This reel, “Fairy Dance,” is in O’Neill’s 1850 (1903) in the “Miscellaneous” section. The flute player Steph Geremia has a nice version on her CD The Open Road (2010), at the end of a set she calls “The Conspiracy.” It is also on The Chieftains 4 (1974), the second tune on track one (after “Drowsy Maggie”). In Moore’s Manx Ballads (1896), Mona Douglas wrote that this tune, also called “Arrane Queeyl-NieueeI,” is one of the few surviving nineteenth century Irish labour songs, and one of only two cante fables that survived on the isle of Man. What, then, have the fairies got to do with it? Well, another Manx version of this tune is called “Car ny Ferrishyn” (Tune of the Fairies). A number of old fairy stories are preserved in Sophia Morrisson’s Manx Fairy Tales (1911). As for its migration to the Isle of Man, the Dukes of Atholl ruled the Isle of Man for parts of the eighteenth and nineteenth centuries, and they were patrons of Neil Gow (1727-1807), one of the most famous Scottish fiddlers and dancers of the eighteenth century. Gow likely brought the tune to the Isle of Man, where it took up residence and lives to this day.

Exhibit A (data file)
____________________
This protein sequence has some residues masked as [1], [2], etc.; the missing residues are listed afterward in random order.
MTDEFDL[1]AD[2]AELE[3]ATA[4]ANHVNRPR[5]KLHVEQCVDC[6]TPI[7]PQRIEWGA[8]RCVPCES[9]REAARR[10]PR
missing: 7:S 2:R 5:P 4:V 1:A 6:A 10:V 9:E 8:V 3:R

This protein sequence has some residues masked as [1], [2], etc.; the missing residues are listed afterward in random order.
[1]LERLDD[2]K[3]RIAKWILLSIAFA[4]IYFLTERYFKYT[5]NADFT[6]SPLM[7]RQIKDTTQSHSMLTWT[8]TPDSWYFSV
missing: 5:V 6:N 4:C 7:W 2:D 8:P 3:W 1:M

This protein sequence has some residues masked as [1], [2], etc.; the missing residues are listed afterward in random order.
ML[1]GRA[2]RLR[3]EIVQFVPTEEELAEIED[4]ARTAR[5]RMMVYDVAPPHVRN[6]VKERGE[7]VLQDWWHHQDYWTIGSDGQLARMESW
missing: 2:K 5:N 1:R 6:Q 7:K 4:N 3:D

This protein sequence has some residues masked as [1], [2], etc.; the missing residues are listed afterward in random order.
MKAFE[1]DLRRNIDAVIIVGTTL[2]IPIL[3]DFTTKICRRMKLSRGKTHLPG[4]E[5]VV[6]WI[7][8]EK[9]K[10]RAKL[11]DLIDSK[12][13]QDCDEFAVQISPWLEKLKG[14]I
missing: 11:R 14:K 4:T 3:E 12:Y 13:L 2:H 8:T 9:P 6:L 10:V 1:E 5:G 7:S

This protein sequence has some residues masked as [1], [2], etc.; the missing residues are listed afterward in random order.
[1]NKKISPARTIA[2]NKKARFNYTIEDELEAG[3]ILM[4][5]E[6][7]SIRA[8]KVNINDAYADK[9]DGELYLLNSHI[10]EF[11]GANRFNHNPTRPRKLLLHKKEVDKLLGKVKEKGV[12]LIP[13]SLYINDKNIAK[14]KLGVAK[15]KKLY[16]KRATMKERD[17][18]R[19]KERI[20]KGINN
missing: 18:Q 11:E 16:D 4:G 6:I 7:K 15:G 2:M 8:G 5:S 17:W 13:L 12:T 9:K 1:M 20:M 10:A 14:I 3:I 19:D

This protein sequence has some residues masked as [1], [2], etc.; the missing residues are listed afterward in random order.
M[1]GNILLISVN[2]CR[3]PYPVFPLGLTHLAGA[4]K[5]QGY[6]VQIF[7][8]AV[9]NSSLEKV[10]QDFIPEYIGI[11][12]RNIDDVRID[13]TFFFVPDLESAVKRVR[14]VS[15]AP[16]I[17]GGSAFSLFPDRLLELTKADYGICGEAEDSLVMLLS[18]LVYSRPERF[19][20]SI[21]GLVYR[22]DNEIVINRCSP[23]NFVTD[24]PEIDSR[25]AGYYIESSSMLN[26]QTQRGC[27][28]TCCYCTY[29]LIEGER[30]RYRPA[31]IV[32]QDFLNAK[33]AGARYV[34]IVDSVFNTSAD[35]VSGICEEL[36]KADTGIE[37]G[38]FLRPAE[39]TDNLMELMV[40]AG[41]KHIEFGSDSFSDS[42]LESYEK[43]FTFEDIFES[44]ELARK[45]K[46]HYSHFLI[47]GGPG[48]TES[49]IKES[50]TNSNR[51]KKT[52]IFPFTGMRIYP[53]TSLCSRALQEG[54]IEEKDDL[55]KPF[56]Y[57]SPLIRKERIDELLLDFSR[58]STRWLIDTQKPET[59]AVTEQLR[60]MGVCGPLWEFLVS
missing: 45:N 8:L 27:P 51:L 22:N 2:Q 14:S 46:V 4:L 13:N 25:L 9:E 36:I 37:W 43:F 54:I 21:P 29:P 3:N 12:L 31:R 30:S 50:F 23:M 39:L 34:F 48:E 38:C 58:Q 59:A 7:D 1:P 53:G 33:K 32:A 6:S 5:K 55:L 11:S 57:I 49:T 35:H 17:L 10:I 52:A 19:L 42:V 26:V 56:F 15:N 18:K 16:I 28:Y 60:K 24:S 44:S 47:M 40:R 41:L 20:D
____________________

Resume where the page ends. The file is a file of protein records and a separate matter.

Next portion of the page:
D / D A / D G / A (G) / 😐
D G / G A / D G / A (G) 😐